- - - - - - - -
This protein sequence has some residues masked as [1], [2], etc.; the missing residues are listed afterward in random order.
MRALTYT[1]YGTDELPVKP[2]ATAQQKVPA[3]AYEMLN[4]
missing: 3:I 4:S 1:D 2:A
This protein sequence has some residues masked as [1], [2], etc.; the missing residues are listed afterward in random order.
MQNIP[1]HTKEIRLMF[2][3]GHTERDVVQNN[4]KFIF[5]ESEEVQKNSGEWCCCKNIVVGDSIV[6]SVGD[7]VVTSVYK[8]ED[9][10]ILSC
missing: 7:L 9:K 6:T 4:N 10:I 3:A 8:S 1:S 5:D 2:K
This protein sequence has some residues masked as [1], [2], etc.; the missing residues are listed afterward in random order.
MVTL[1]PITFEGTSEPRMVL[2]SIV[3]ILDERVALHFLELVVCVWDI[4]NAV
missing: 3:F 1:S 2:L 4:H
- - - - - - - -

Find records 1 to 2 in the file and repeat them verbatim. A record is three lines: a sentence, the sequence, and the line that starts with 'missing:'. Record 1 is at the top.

This protein sequence has some residues masked as [1], [2], etc.; the missing residues are listed afterward in random order.
MRALTYT[1]YGTDELPVKP[2]ATAQQKVPA[3]AYEMLN[4]
missing: 3:I 4:S 1:D 2:A
This protein sequence has some residues masked as [1], [2], etc.; the missing residues are listed afterward in random order.
MQNIP[1]HTKEIRLMF[2][3]GHTERDVVQNN[4]KFIF[5]ESEEVQKNSGEWCCCKNIVVGDSIV[6]SVGD[7]VVTSVYK[8]ED[9][10]ILSC
missing: 7:L 9:K 6:T 4:N 10:I 3:A 8:S 1:S 5:D 2:K